The Urban Project



PPS 493.09/ 593.09:  Sustainability and the Return to Rail (3 credits)
(CRN 16255/ 16264) Class Discussions Tuesdays 5:15-6:45 p.m.

Interdisciplinary course: For students interested in Sustainability, Business, Urban Planning, EngineeringPublic Policy Studies, Law, Political Science, American Studies, and Urban Sociology.

Nationally prominent lecturers: The lectures were specially filmed for the course by documentary film-makers James Scott and Robert Zahnweh.

Seminar format: Undergraduates and graduate students welcome. Students do readings and watch lectures on their own on SLU Global, then come to class for discussion Tuesday evenings.

For more information, contact Donald Stump (

Video overview: To watch a 2-minute video about the course, go to


The Urban Project is currently developing two video projects in association with independent filmmaker James Scott:

  1. A PBS documentary on the future of rapid rail in the Midwest:  The goal is a 1-hour special, featuring a nationally known narrator and expert commentators on issues of

    • Transportation

    • Public policy

    • Energy consumption and carbon emissions

    • Economic development

    • Legislation and politics.

  2. A Graduate Course in Public Policy Studies:  Under a $45,000 grant from the BNSF Foundation, the Urban Project is creating a 15-part on-line course for graduate students and government and rail officials around the U.S. seeking continuing education in the future of U.S. rail transportation, including high-speed passenger service and freight.

In cooperation with the Higher Education Consortium of St. Louis, and in consultation with experts from relevant disciplines, we are in the final process of editing 20 hours of High Definition documentary-style video for the course, which will first be offered in fall 2013. Illustrations will focus on the corridor between Chicago, St. Louis, and Kansas City.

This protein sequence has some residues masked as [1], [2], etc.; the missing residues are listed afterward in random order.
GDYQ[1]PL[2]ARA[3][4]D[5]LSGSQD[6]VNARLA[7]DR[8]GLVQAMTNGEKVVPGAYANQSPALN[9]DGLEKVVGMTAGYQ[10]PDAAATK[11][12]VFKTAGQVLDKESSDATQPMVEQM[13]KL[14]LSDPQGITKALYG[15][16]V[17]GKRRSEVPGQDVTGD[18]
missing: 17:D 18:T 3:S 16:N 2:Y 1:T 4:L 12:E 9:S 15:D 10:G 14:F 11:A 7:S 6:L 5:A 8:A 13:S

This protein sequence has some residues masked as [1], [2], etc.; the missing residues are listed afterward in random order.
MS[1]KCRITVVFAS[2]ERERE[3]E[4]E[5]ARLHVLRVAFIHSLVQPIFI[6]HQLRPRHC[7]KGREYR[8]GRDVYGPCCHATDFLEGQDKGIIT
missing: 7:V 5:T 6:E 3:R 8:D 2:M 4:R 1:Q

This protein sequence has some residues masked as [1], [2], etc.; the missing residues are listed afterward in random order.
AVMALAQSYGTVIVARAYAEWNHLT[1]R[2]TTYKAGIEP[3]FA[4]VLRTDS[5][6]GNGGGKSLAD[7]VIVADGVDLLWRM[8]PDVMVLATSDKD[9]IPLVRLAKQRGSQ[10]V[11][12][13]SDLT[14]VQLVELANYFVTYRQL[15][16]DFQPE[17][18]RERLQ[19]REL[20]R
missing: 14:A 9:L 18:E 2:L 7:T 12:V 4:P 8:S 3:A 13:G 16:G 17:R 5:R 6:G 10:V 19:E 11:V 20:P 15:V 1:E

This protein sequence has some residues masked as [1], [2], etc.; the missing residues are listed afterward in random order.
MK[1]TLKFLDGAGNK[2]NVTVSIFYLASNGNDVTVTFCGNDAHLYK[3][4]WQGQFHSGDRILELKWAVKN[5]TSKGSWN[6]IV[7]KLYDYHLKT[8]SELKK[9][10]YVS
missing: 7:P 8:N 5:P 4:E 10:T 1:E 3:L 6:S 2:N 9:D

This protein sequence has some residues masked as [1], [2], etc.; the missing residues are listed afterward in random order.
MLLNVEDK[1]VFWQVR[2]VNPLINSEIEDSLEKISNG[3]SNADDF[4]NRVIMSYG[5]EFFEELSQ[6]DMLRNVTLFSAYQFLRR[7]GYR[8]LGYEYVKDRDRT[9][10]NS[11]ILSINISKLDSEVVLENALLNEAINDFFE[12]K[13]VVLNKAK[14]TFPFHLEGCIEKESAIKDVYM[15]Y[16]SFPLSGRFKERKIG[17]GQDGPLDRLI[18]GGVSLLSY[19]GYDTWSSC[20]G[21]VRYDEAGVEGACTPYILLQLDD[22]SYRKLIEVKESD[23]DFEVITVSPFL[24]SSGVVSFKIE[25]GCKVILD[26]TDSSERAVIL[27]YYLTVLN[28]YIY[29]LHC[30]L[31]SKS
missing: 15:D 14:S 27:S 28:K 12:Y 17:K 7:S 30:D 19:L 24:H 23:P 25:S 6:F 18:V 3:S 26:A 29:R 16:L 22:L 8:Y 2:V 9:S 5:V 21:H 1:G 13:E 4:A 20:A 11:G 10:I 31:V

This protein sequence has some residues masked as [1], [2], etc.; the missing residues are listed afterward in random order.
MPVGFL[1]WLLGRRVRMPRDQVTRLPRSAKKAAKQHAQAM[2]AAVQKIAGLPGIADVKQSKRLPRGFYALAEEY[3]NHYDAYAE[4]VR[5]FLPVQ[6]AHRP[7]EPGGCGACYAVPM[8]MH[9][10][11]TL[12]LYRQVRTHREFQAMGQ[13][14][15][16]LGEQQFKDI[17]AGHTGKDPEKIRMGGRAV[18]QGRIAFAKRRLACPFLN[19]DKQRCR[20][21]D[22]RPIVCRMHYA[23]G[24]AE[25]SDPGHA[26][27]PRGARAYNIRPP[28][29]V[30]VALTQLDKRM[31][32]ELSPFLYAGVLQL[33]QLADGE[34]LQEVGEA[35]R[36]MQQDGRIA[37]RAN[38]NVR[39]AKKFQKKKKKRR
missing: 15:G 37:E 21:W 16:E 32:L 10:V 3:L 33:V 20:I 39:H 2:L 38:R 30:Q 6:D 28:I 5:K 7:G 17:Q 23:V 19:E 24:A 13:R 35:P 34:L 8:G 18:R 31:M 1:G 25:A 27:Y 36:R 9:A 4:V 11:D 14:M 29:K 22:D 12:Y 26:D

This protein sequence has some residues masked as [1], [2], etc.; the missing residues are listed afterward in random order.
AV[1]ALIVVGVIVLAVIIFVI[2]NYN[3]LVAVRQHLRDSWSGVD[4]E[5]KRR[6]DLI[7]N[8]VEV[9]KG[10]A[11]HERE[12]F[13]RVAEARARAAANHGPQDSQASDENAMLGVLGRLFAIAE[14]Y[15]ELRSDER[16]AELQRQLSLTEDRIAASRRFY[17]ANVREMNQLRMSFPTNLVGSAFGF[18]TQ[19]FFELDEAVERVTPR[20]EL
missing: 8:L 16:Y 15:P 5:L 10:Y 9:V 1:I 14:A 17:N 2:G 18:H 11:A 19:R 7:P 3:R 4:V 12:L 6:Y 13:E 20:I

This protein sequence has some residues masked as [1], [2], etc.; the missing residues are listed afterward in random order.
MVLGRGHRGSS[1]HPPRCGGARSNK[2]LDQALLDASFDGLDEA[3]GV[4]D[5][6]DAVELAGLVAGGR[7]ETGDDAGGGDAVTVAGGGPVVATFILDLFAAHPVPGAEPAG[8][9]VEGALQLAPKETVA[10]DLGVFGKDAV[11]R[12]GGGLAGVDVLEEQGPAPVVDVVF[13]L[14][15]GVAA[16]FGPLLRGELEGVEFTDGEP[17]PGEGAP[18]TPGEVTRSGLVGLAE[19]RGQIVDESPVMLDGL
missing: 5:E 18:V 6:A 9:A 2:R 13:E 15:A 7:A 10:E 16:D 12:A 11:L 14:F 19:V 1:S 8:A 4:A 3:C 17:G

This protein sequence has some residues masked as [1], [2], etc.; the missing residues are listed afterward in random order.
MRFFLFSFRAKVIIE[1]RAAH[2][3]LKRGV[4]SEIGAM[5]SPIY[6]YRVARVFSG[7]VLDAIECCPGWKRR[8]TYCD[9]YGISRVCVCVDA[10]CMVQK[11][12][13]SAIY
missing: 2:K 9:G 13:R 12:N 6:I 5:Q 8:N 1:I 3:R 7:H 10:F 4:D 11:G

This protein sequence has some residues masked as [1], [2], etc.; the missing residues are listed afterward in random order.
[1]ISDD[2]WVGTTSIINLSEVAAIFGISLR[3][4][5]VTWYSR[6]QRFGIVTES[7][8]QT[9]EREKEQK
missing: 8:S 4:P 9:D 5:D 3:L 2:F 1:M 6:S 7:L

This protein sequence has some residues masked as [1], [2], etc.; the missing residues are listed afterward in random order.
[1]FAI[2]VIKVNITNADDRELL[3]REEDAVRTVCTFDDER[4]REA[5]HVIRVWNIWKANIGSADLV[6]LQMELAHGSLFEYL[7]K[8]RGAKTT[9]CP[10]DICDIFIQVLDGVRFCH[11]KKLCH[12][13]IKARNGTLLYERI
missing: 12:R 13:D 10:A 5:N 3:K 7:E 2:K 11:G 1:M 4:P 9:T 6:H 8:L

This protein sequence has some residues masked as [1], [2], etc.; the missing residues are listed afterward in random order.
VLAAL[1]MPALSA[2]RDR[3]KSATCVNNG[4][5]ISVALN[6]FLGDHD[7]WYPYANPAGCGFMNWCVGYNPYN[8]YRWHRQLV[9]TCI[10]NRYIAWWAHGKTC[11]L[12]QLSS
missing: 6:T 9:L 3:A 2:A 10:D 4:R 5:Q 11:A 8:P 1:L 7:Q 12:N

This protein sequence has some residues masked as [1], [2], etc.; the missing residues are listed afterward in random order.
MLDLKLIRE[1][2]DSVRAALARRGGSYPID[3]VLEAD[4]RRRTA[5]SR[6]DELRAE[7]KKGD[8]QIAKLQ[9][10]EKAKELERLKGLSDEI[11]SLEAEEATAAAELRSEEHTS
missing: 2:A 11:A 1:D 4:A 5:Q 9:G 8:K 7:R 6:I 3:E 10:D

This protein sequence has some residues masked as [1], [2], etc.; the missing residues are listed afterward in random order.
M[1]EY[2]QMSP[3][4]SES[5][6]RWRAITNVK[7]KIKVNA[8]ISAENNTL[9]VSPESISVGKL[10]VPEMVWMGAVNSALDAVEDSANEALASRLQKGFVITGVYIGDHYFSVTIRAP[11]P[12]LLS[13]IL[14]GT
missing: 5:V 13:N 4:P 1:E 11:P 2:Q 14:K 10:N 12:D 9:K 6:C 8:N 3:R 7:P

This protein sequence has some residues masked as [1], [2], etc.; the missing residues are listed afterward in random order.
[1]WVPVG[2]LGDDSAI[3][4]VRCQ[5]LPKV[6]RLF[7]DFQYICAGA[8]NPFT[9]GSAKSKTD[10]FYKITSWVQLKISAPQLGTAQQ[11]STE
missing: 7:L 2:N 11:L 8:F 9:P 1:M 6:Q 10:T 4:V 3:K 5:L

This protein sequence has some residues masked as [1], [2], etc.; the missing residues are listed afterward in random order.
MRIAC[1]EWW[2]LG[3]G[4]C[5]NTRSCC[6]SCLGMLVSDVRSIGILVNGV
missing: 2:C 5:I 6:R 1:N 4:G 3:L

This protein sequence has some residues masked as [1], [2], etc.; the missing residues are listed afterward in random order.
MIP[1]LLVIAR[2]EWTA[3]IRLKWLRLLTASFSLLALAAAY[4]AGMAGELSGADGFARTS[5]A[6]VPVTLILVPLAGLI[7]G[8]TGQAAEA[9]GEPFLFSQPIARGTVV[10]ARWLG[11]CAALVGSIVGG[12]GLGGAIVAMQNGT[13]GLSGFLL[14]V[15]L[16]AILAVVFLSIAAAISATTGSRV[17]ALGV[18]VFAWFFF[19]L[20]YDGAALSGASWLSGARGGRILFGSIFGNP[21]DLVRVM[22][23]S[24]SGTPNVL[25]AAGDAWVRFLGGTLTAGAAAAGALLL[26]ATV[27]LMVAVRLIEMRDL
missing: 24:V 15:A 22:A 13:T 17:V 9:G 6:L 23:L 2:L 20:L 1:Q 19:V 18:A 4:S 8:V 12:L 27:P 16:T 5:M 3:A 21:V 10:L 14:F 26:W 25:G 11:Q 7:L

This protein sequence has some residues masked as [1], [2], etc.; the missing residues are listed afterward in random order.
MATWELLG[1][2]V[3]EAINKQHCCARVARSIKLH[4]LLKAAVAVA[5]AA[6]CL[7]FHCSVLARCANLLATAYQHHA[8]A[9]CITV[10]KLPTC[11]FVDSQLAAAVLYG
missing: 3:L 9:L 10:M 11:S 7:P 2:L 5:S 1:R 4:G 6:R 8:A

The need for these projects:  By 2050, U.S. population is expected to rise by 100 million, dramatically increasing demand for transportation. At the same time, worldwide demand for carbon-based energy supplies will rise exponentially, driving costs for moving goods and people dramatically higher.

At the moment, however, innovation in energy-efficient rail transportation is dominated by other countries, leaving America in danger of being shut out of an enormous worldwide market. Under these circumstances, the need for greatly expanded research and development of rail technologies and corridors is urgent, as are initiatives to improve graduate education and public awareness.

Project oversight:

Project Director:  Donald Stump, Co-Chair of the Urban Project, Saint Louis University

Film Director and Producer:  James Scott, independent filmmaker and Director of the Film Studies Program, Saint Louis University

Project Manager:  Robert Cropf, Chair of the Department of Public Policy Studies and Co-Chair of the Urban Project, Saint Louis University

Local Broadcasting Producer:  Dennis Riggs, Executive Director, HEC TV

Public Policy Advisors:  Robert Cropf and John Hicks, Transportation Development Analyst, St. Louis County

Environmental Advisors:  John Hicks and David Crossley, Professor of Geophysics, Earth and Atmospheric Sciences Department, Saint Louis University

Engineering Advisor:  John Woolschlager, Chair of the Civil Engineering Department, Saint Louis University

Law and Legislative Advisors:  Peter Salsich, Professor of Law;  Monica Eppinger, Assistant Professor of Law and Anthropology;  Dana Malkus, Assistant Professor of Clinical Law, Saint Louis University

Topics of the 15-week course:

The Promise of Rail 

1.  Introduction:  The role of the railways in future national development and the difficulties to be overcome. 

Lead Lecturer:  John Hicks, St. Louis County Transportation Coordinator                

2.  Economic costs and benefits:  The promise of growth;  the role of private and public partnerships in the redevelopment of rail; issues of capital investment, operating costs, and maintenance.

Lead:  John Hicks, St. Louis County Transportation Coordinator                    

3.  Rail Transportation Efficiency:  The fundamental principle of rail transport; implications for economics, energy and the environment.

Lead:  Christopher Barkan (University of Illinois Urbana-Champaign Rail Transportation Center)